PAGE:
Up to 70% off luxury travel
on city breaks Find out more
santorini
Up to 70% off luxury travel
on chic beach resorts Find out more
sardina foodie
Up to 70% off luxury travel
on country retreats Find out more
Have you tried new the Independent Digital Edition apps?
Independent Dating
and  

By clicking 'Search' you
are agreeing to our
Terms of Use.

iJobs Job Widget
iJobs General

Information Security Manager (ISO 27001, Accreditation, ITIL)

£70000 per annum: Harrington Starr: Information Security Manager (ISO 27001, A...

C# Developer (HTML5, JavaScript, ASP.NET, Mathematics, Entity)

£30000 - £45000 per annum + Benefits + Bonus: Harrington Starr: C# Developer (...

C# Integration Developer (.NET, Tibco EMS, SQL 2008/2012, XML)

£60000 - £80000 per annum + Benefits + Bonus: Harrington Starr: C# Integration...

Biztalk - outstanding opportunity

£75000 - £85000 per annum + ex bens: Deerfoot IT Resources Limited: Biztalk Te...

Day In a Page

Iraq crisis: How Saudi Arabia helped Isis take over the north of the country

How Saudi Arabia helped Isis take over northern Iraq

A speech by an ex-MI6 boss hints at a plan going back over a decade. In some areas, being Shia is akin to being a Jew in Nazi Germany, says Patrick Cockburn
The evolution of Andy Serkis: First Gollum, then King Kong - now the actor is swinging through the trees in Dawn of the Planet of the Apes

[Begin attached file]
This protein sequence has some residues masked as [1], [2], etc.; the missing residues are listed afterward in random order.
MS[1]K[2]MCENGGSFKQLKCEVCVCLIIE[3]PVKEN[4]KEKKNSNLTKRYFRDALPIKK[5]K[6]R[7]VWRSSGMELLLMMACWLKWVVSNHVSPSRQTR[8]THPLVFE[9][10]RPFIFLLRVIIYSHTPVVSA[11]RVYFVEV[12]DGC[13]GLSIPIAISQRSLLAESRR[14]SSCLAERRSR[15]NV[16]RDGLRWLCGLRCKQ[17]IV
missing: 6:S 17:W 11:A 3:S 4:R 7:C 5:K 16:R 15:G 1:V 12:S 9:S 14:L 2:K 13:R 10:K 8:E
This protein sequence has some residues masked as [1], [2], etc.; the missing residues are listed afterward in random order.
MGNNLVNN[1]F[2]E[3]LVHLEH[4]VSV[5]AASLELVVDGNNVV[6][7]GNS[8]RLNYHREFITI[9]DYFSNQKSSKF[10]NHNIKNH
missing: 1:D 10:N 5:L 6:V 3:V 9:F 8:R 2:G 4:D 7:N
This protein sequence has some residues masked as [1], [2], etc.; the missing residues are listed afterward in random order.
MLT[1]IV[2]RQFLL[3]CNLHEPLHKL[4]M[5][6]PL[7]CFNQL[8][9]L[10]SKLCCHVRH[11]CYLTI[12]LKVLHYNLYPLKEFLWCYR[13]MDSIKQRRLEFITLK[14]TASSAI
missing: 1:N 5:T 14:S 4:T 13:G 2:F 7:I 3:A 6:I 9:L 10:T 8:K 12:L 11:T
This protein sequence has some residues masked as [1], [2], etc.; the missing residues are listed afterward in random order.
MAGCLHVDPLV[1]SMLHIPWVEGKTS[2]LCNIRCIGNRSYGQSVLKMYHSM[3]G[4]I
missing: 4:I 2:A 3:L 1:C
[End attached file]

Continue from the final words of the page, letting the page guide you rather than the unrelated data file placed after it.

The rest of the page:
The evolution of Andy Serkis

First Gollum, then King Kong - now the actor is swinging through the trees in Dawn of the Planet of the Apes
You thought 'Benefits Street' was controversial: Follow-up documentary 'Immigrant Street' has got locals worried

You thought 'Benefits Street' was controversial...

Follow-up documentary 'Immigrant Street' has got locals worried
Refugee children from Central America let down by Washington's high ideals

Refugee children let down by Washington's high ideals

Democrats and Republicans refuse to set aside their differences to cope with the influx of desperate Central Americas, says Rupert Cornwell
Children's books are too white, says Laureate

Children's books are too white, says Laureate

Malorie Blackman appeals for a better ethnic mix of authors and characters and the illustrator Quentin Blake comes to the rescue
Blackest is the new black: Scientists have developed a material so dark that you can't see it...

Blackest is the new black